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  1. #1
    Pojahn_M's Avatar
    Pojahn_M is offline Senior Member
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    Default Boolean.True and Boolean.False, why do some people use these?

    Why not just use the primitive true and false?

  2. #2
    Norm's Avatar
    Norm is online now Moderator
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    Default Re: Boolean.True and Boolean.False, why do some people use these?

    If you need to store an object in a collection, use a wrapper class.

  3. #3
    Pojahn_M's Avatar
    Pojahn_M is offline Senior Member
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    Default Re: Boolean.True and Boolean.False, why do some people use these?

    you mean primitive? There is autoboxing/autounboxing, so it should not be needed.
    In this case, it should not be necessary to use the wrapper class.
    We can make like this:

    Java Code:
    		ArrayList<Boolean> list= new ArrayList<Boolean> ();
    		list.add (true);
    The autoboxing will change true to Boolean.True.

  4. #4
    sunde887's Avatar
    sunde887 is offline Moderator
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    Default Re: Boolean.True and Boolean.False, why do some people use these?

    I believe auto unboxing is worth avoiding when possible. If you know you plan to add it to some collection I believe it takes less space to use the Boolean.TRUE, or Boolean.FALSE.

    Here is some useful information: http://stackoverflow.com/questions/4...d-true-in-java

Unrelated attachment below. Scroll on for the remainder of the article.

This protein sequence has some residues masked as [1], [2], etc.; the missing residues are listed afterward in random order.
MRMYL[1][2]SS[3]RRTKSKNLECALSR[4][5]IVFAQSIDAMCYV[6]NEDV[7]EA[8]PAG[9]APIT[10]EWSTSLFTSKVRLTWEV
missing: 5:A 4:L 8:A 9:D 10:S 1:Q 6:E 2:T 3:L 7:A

It seems that the Boolean.TRUE, and Boolean.FALSE are singletons, so there will only be one instance, rather than 3243146789126 primitives.

    Here is some of the code from the source:
    Java Code:
     /** 
         * The <code>Boolean</code> object corresponding to the primitive 
         * value <code>true</code>. 
         */
        public static final Boolean TRUE = new Boolean(true);
    
        /** 
         * The <code>Boolean</code> object corresponding to the primitive 
         * value <code>false</code>. 
         */
        public static final Boolean FALSE = new Boolean(false);
    
        /**
         * The Class object representing the primitive type boolean.
         *
         * @since   JDK1.1
         */
        public static final Class<Boolean> TYPE = Class.getPrimitiveClass("boolean");
    
        /**
         * The value of the Boolean.
         *
         * @serial
         */
        private final boolean value;
    
        /** use serialVersionUID from JDK 1.0.2 for interoperability */
        private static final long serialVersionUID = -3665804199014368530L;
    
        /**
         * Allocates a <code>Boolean</code> object representing the 
         * <code>value</code> argument. 
         *
         * <p><b>Note: It is rarely appropriate to use this constructor.
         * Unless a <i>new</i> instance is required, the static factory
         * {@link #valueOf(boolean)} is generally a better choice. It is
         * likely to yield significantly better space and time performance.</b>
         * 
         * @param   value   the value of the <code>Boolean</code>.
         */
        public Boolean(boolean value) {
    	this.value = value;
        }
    Basically the Boolean.TRUE, and Boolean.FALSE are statically declared and initialized and it appears you get the same instance from every call to it.

    I wrote this up real quickly to illustrate:

    Java Code:
    import java.util.*;
    
    public class Bool{
    	public static final Bool TRUE = new Bool(true);
    	public static final Bool FALSE = new Bool(false);
    	
    	private boolean value;
    	
    	public Bool(boolean value){
    		this.value = value;
    		System.out.println("Initializing bool: " + value);
    	}
    	public static void main(String[] args){
    		List<Bool> bools = new ArrayList<Bool>();
    		for(int i = 0; i < 100; ++i){
    			bools.add(Bool.TRUE);
    			bools.add(Bool.FALSE);
    		}
    	}
    }
    I'll also probably post up more soon; and hopefully others will enlighten me if I am giving inadequate advice.
    Last edited by sunde887; 09-13-2011 at 01:18 AM.

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